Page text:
Teacher Advocacy

Sadly, the ongoing conversation about school reform too often leaves out the voices of teachers—those who are most intimately acquainted with the day-to-day issues that impact students and their learning. The Eastern Michigan Writing Project believes that these voices are essential ones for policy makers to hear but we recognize as well the pressures on teachers to remain silent.


In workshops and follow-up conversations, EMWPers (and some NWP teacher consultants from around the country) have learned ways for teachers to safely enter these conversations.  They’ve learned to develop their personal stories into a more public narrative, starting from anecdotes and building toward an action plan.  And they’ve begun to put these action plans into practice, leading to identifiable change in their contexts.


Our own Beth Shaum made quite a splash nationally with the video she created as part of her advocacy work:

Why I Stay in Education


Learn more about how teachers are advocating for change in their contexts by attending their session this fall at NCTE’s annual convention. More information can be found here (NCTE 2015 Session).
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NCTE's Teacher Advocacy Toolkit

Check out NCTE's Teacher Advocacy Toolkit created by EMWP's Dr. Cathy Fleischer. Below is Cathy's introduction to this resource: 


Everyday Advocacy Introduction











 Summer 2017 Workshop:


Telling Our Stories/Raising Our Voices: From Anecdote to Action

 

July 27-29, 2016   9am – 3pm each day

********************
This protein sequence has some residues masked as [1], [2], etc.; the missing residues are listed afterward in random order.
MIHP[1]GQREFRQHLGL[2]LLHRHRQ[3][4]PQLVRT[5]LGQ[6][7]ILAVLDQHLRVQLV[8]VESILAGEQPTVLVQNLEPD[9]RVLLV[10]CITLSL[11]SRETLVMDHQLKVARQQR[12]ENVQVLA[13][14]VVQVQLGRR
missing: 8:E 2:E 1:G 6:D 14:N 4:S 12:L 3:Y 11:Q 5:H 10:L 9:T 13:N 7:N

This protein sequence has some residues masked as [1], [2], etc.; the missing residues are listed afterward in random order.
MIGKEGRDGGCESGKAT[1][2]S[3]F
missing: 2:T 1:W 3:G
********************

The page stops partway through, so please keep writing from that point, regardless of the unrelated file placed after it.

EMU Student Center, Room 300


In this workshop, we’ll help you become part of the school reform conversation as you learn how to develop your personal stories into a more public narrative, starting from anecdotes and building toward an action plan.  By the end of day 3, you should have an action plan to take back to your classroom and school.


Want to learn more? If you’re interested in EMWP’s Advocacy Workshop this summer, check out the NCTE Everyday Advocacy site,  developed by Cathy Fleischer and with examples from former Advocacy Workshop participants.


Facilitator: Dr. Cathy Fleischer, EMWP co-director and author of Teachers Organizing for Change.


To apply: 


Complete the application form by May 1, 2017. Registration is limited to 25 participants.

If more than 25 apply, teachers will be selected based on three criteria: (1) commitment to the topic; (2) school and subject area representation (i.e., diversity in grade level; school location; school size, etc.); and (3) connection to the NWP network.


Cost: $75 for the three days.



Action plans created in our workshops:


Dave Kangas and Kevin English

In order to reframe what counts as data in our school, we need to engage our colleagues in discussion about reading, reading instruction, and reading assessment.


Their tactics:

  • Forming a teacher/administrator book club
  • Getting appointed to the Literacy Committee
  • Participating in district wide PD
  • Working within the system to critically examine reading practices in order to design a more meaningful and relevant reading curriculum.


Jeffrey Taylor

Because middle school students are more likely to succeed when they feel they belong, I need to help administrators and teachers in my school re-think our current middle school structure and reinstate team teaching.


His tactics:

  • Surveyed students and teachers
  • Read deeply into school structuring
  • Made allies among colleagues
  • Presented elevator speech to administrator
  • discussion at a staff meeting